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Lord Dunmore’s Proclamation, 1775

CONTENT WARNING

Materials in the Library of Virginia’s collections contain historical terms, phrases, and images that are offensive to modern readers. These include demeaning and dehumanizing references to race, ethnicity, and nationality; enslaved or free status; physical and mental ability; and gender and sexual orientation. 

Context

John Murray, fourth earl of Dunmore, was the last royal governor of Virginia. Briefly governor of New York in 1770–1771, he assumed a new role as governor of Virginia in 1771. He won the support of Virginians during the conflict known as Lord Dunmore’s War in 1774. White settlers in the Ohio Valley region, which had been claimed by Virginia, were said to have come under attack by a local Shawnee Indian tribe. Lord Dunmore organized a large militia force that he led against Indigenous Americans. Victorious at the Battle of Point Pleasant (located in present-day West Virginia) in October 1774, Dunmore afterwards negotiated a treaty prohibiting the Delaware, Mingo, and Shawnee tribes from settling or hunting south of the Ohio River.

Lord Dunmore’s popularity began to wane in 1775. He was impulsive and alienated key politicians, and the lack of instructions from London hindered his ability to govern. Tensions between the colony and Great Britain increased rapidly. Citing rumors of an impending slave rebellion, Dunmore removed gunpowder from the public magazine in Williamsburg in April, an action that triggered a rapid deterioration in his relations with Virginia’s other political leaders. He sent his family back to Britain, fled Williamsburg early in June, and tried to gather Loyalist supporters in Hampton Roads.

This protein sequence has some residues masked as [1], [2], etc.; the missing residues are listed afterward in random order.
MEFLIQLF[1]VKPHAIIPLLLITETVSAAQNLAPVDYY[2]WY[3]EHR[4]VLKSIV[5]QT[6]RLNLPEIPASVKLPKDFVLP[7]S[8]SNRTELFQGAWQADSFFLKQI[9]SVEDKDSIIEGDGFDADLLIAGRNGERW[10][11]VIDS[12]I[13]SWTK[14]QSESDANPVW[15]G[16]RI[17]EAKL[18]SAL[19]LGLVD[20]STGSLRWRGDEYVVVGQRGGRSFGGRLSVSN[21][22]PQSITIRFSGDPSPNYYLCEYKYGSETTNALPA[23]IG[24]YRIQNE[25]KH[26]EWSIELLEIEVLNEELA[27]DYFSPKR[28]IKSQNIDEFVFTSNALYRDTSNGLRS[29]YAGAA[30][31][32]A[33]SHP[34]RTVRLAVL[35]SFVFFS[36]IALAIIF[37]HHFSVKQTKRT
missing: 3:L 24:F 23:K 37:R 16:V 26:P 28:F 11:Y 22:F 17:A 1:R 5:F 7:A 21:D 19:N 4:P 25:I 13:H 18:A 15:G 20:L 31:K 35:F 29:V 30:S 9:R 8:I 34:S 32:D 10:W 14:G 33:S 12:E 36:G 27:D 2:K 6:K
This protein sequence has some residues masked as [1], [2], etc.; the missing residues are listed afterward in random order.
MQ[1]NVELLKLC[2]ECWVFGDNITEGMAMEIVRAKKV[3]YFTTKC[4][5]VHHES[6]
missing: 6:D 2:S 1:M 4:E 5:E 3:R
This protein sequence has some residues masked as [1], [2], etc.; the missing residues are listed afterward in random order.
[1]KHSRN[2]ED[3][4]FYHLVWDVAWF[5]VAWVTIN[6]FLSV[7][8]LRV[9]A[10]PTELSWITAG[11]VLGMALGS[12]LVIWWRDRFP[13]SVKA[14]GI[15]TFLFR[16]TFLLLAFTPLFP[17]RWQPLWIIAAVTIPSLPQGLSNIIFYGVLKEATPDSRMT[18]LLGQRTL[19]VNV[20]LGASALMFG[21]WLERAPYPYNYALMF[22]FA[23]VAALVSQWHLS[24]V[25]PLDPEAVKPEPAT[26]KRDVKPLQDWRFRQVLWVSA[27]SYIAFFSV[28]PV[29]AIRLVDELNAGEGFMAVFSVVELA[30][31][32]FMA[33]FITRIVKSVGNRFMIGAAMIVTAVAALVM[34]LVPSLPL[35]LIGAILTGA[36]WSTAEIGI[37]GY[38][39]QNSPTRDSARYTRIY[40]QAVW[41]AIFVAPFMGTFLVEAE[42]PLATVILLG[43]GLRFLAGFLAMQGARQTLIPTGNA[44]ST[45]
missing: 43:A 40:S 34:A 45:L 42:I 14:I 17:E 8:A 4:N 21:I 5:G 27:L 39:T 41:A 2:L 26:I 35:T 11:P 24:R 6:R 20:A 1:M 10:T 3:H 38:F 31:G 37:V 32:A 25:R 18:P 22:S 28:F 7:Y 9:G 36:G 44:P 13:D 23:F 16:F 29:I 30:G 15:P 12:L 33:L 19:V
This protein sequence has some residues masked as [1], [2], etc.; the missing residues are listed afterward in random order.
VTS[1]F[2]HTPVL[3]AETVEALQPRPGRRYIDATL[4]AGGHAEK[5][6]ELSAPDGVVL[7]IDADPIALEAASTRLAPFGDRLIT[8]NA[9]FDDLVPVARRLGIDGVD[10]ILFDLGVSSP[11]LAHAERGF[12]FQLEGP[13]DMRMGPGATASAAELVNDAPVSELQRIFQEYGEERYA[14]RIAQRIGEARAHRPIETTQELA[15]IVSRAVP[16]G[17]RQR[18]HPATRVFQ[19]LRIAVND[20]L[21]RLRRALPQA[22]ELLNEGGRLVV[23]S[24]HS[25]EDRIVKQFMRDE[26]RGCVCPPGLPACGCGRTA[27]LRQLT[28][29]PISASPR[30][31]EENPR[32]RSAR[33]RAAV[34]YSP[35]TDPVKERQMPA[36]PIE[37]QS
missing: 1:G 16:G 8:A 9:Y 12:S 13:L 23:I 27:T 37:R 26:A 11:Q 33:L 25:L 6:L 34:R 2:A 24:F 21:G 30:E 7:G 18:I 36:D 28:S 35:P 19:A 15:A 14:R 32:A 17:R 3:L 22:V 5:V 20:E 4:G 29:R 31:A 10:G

On November 7, 1775, Lord Dunmore proclaimed martial law and offered freedom to enslaved men who escaped from supporters of the resistance and agreed to fight for the king. Dunmore did not free his own enslaved laborers. His offer of freedom to slaves to fight against white Virginians and his recruitment of a regiment of Black soldiers alienated most of the remaining influential planters and political leaders who until then had stayed loyal to the Crown. Thomas Jefferson included "prompting our negroes to rise in arms against us" among the grievances against the king in his draft of the constitution adopted by Virginia in June 1776. 

Dunmore’s proclamation sparked a flood of slaves to escape (as many as 2,000 reached the governor) and raised widespread fear of a slave rebellion. Dunmore took the offensive at the Battle of Great Bridge in December 1775, but was so soundly defeated there that he burned nearby Norfolk and fled. In 1787 Lord Dunmore became governor of the Bahamas, during which time he fell from royal favor. He died at his home in England in 1809.

Citation: Dunmore, John Murray, Letters 1775-1776, Special Collections, Library of Virginia, Richmond, Virginia

Learn more about Lord Dunmore in the Dictionary of Virginia Biography here.

 

 

Standards

VS.6, USI.6, CE.2, CE.7, VUS.5, GOVT.2, GOVT.3

 

Suggested Questions

Preview Activity

Think About It: During the American Revolution who do you think enslaved Virginians might have sided with, the British or the American colonists? What advantages/disadvantages could each side offer them?

Post Activity

Analyze: Draw a conclusion about the intent behind the language Thomas Jefferson's grievance in Virginia’s 1776 Constitution and its relationship to Dunmore’s Proclamation.

Form An Opinion: Thomas Jefferson included this grievance in his original draft of the Declaration of Independence, but it was struck out of the final, approved copy. Develop a hypothesis explaining the reasoning of removing this charge from the final Declaration.